Thomas Edison - Kinetophones

Edison offered kinetoscopes with phonographs inside their cabinets

The kinetoscope is an early motion picture exhibition device. From the inception of motion pictures, various inventors attempted to unite sight and sound through "talking" motion pictures. The Edison Company is known to have experimented with this as early as the fall of 1894 under the supervision of W. K. L. Dickson with a film known today as Dickson Experimental Sound Film. The film shows a man, who may possibly be Dickson, playing violin before a phonograph horn as two men dance.

The First Kinetoscopes

A prototype for the kinetoscope was shown to a convention of the National Federation of Women's Clubs on May 20, 1891. The premiere of the completed kinetoscope was held not at the Chicago World's Fair, as originally scheduled, but at the Brooklyn Institute of Arts and Sciences. The first film publicly shown on the system was Blacksmith Scene, directed by Dickson and shot by one of his workers. It was produced at the new Edison moviemaking studio, known as the Black Maria. Despite extensive promotion, a major display of the kinetoscope, involving as many as 25 machines, never took place at the Chicago exposition. Kinetoscope production had been delayed in part because of Dickson's absence of more than 11 weeks early in the year with a nervous breakdown. 

By the spring of 1895, Edison was offering kinetoscopes with phonographs inside their cabinets. The viewer would look into the peepholes of the kinetoscope to watch the motion picture while listening to the accompanying phonograph through two rubber ear tubes connected to the machine (the kinetophone).

The picture and sound were made somewhat synchronous by connecting the two with a belt. Although the initial novelty of the machine drew attention, the decline of the kinetoscope business and Dickson's departure from Edison ended any further work on the kinetophone for 18 years.

A New Version of Kinetoscope

In 1913, a different version of the kinetophone was introduced to the public. This time, the sound was made to synchronize with a motion picture projected onto a screen. A celluloid cylinder record measuring 5 1/2" in diameter was used for the phonograph. Synchronization was achieved by connecting the projector at one end of the theater and the phonograph at the other end with a long pulley.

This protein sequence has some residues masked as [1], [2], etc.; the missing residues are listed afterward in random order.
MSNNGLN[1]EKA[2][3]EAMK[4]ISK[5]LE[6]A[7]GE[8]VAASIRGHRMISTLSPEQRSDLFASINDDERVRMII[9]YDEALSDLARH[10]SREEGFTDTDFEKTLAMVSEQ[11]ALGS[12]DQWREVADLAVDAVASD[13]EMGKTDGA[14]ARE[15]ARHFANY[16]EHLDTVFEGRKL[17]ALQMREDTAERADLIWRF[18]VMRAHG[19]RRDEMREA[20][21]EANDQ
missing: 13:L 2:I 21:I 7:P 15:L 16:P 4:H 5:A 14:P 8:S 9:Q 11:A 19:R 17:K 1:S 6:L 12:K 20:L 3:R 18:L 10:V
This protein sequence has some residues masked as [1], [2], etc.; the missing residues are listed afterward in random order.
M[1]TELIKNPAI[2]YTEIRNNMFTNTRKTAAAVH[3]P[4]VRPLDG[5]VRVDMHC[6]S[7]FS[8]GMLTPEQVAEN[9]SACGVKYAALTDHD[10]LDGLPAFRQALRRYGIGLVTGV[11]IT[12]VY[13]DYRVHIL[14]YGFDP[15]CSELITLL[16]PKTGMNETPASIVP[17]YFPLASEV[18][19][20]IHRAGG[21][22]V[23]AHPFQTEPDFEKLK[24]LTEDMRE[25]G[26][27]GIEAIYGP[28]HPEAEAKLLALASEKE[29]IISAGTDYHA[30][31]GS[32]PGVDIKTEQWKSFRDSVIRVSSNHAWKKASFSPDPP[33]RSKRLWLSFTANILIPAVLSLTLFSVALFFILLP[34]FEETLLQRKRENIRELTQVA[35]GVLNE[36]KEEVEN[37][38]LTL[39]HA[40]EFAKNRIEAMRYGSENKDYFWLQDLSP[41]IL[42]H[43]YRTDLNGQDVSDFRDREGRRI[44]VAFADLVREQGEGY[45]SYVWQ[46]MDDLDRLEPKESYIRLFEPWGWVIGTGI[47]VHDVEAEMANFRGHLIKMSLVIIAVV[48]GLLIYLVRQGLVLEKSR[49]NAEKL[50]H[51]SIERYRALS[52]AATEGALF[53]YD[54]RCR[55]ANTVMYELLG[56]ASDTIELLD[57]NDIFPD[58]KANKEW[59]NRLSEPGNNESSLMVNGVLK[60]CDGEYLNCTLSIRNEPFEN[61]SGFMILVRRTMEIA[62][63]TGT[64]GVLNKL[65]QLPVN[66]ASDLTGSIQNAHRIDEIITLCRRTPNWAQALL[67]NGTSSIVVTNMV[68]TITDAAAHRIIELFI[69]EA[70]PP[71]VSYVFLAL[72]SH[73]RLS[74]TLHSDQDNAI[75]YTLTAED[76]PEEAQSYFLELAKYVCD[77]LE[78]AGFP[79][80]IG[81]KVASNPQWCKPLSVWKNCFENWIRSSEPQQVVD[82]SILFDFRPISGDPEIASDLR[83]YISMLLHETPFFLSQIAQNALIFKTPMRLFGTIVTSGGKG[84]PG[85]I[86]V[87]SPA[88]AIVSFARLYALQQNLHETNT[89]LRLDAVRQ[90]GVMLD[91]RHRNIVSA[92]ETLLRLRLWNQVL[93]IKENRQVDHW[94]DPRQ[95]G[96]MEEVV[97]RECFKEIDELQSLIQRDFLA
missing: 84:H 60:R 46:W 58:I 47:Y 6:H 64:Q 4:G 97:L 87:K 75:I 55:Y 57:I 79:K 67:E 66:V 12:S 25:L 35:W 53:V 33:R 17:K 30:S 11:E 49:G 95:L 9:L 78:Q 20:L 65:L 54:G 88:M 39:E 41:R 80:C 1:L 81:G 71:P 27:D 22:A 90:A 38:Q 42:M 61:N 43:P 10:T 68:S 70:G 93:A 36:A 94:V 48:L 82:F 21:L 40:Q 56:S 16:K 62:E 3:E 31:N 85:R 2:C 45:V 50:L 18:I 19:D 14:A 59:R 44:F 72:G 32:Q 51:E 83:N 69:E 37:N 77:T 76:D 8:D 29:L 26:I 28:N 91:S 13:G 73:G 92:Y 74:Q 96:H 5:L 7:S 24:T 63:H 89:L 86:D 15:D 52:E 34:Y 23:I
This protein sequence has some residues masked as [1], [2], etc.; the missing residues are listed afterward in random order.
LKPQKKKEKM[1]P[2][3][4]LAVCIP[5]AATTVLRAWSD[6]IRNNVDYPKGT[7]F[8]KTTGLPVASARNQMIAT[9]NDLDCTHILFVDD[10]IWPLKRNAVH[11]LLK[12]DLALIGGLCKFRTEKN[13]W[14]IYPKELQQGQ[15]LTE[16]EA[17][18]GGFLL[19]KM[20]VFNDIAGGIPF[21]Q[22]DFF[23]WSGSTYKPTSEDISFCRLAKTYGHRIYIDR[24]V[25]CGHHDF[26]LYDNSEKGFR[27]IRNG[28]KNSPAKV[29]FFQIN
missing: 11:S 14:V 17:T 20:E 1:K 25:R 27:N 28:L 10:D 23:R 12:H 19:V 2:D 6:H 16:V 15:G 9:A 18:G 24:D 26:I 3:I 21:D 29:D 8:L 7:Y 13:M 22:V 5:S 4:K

Talking Pictures

Nineteen talking pictures were produced in 1913 by Edison, but by 1915 he had abandoned sound motion pictures. There were several reasons for this. First, union rules stipulated that local union projectionists had to operate the kinetophones, even though they hadn't been trained properly in its use. This led to many instances where synchronization was not achieved, causing audience dissatisfaction. The method of synchronization used was still less than perfect, and breaks in the film would cause the motion picture to get out of step with the phonograph record. The dissolution of the Motion Picture Patents Corp. in 1915 may also have contributed to Edison's departure from sound films, since this act deprived him of patent protection for his motion picture inventions.

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Bellis, Mary. "Thomas Edison - Kinetophones." ThoughtCo, Aug. 16, 2016, thoughtco.com/thomas-edison-kinetophones-4071187. Bellis, Mary. (2016, August 16). Thomas Edison - Kinetophones. Retrieved from https://www.thoughtco.com/thomas-edison-kinetophones-4071187 Bellis, Mary. "Thomas Edison - Kinetophones." ThoughtCo. https://www.thoughtco.com/thomas-edison-kinetophones-4071187 (accessed December 11, 2017).